Officials from Ontario’s gaming regulator sought to make it clear Tuesday (June 7) that operators should stop testing the boundaries of the province’s advertising restrictions.
During a presentation on the first day of the Canadian Gaming Summit in Toronto, representatives from the Alcohol and Gaming Commission of Ontario (AGCO) said that, on the whole, the online gaming industry has a high rate of compliance in the two months since market launch on April 4.
But the regulator acknowledged that its advertising restrictions, which include a prohibition on public advertisements that contain any inducements for players, have generated a lot of discussion from operators and other stakeholders, such as affiliate marketers, as well as some potentially outside-the-lines attempts to circumvent the restrictions.
“It has its roots in responsible gambling, and although it's a very simple standard, in principle, it's been interpreted differently across the industry,” said Jay Welbourn, senior manager of technology regulation and compliance for AGCO.
“We're regularly surprised by some of the advertisements and the practices that we're seeing come forward, and some of them are pushing the envelope, and frankly, are not compliant.”
Welbourn said that after discussions with operators and stakeholders, there was “likely a misunderstanding of the true objective or goal of the standard,” which the AGCO sought to clarify on Tuesday.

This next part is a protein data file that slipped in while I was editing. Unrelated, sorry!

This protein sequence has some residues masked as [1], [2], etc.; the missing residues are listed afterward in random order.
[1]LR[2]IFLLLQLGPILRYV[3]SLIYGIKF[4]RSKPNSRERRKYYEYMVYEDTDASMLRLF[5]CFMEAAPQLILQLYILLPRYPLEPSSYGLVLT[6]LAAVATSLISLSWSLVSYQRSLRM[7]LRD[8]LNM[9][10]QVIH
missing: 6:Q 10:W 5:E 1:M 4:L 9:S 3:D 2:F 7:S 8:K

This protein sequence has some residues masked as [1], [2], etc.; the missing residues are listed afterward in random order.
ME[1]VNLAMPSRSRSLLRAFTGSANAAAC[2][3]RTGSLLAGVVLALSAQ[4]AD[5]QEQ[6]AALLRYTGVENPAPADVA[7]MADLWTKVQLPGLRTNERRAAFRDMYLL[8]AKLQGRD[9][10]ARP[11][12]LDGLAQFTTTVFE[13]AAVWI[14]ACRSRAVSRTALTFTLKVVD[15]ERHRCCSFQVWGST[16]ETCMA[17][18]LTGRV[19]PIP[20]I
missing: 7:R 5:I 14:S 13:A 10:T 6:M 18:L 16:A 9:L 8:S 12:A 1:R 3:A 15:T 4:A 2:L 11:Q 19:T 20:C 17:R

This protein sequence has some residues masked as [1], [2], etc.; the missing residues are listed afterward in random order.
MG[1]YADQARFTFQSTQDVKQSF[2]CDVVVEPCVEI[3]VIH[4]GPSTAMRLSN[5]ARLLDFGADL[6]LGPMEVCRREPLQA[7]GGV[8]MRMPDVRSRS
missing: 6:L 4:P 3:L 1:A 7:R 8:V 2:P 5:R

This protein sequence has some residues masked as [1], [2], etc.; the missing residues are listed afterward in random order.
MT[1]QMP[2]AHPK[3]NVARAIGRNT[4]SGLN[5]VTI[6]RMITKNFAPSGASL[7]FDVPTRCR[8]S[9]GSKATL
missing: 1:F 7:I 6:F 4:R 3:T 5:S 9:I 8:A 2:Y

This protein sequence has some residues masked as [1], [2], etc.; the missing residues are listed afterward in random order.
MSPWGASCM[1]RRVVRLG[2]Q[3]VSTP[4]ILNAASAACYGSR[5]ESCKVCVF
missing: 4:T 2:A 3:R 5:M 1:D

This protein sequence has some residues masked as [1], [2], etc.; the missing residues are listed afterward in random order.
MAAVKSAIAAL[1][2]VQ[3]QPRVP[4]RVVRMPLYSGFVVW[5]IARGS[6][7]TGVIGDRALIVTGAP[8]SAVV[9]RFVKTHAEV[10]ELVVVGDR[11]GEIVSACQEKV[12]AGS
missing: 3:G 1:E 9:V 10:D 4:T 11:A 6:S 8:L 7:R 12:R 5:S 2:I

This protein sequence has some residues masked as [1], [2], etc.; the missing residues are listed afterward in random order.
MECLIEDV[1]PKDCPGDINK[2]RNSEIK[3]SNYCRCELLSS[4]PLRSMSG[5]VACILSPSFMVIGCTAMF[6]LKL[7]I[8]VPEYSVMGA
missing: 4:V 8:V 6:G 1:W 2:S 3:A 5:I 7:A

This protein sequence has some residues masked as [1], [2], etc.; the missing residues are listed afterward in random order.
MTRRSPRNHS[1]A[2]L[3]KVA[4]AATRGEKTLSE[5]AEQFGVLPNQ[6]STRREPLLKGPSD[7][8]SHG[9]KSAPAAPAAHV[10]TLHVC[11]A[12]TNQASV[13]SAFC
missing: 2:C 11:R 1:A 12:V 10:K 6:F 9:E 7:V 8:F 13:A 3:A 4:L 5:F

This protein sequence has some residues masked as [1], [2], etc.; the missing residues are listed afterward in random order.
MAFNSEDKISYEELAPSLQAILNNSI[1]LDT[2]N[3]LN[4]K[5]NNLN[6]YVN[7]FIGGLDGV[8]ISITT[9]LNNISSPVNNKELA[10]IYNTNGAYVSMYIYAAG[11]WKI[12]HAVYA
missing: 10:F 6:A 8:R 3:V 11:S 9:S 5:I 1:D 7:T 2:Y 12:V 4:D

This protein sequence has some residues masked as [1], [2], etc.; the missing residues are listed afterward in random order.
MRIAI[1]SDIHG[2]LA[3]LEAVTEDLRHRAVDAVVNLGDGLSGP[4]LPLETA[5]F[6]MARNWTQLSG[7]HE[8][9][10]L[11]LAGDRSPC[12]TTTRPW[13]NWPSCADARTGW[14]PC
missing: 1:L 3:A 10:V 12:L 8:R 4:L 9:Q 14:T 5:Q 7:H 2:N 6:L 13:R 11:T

The rules prohibit any inducements, bonuses or credits from being advertised in public channels, such as television advertising, billboards and social media.
“It's been observed in other gaming jurisdictions that without such regulatory restrictions, the advertising space is often saturated with signup bonuses and offers as operators compete for the attention of new players,” said Katie Cunningham, regulatory compliance manager for AGCO.
“And again, we know this is important, acquiring new players is the name of the game, especially when the market launches,” Cunningham said.
“But there's research that has found that these specific types of ads are connected with an increase in potential harm for vulnerable members of the public. As such, these standards are created as a means of reducing this potential harm, and in Ontario, you should not be seeing these types of ads.”
“It's meant to be a very broad prohibition with a very narrow exception for those who've chosen to visit the gaming site, or those who have signed up and consented to receive very specific advertising of the inducements,” Welbourn added.
In addition to advertisements, Welbourn highlighted content and articles about gaming sites, while sportscasters, influencers, and other brand ambassadors equally cannot mention inducements in content.
“For anyone who hasn't visited your site, they should have no expectation or indication or awareness that any inducements exist,” he added. “That's the goal.”
Welbourn also sought to clarify what constitutes an inducement, which he said includes but is not limited to deposit or welcome bonuses, odds boosts, free spins, as well as material items like branded apparel or other prizes like free trips if some action was required to receive the prize.
“The difference between an inducement and something we would consider a brand awareness campaign is what the individual needs to do to receive the offer or what the conditions are,” he said.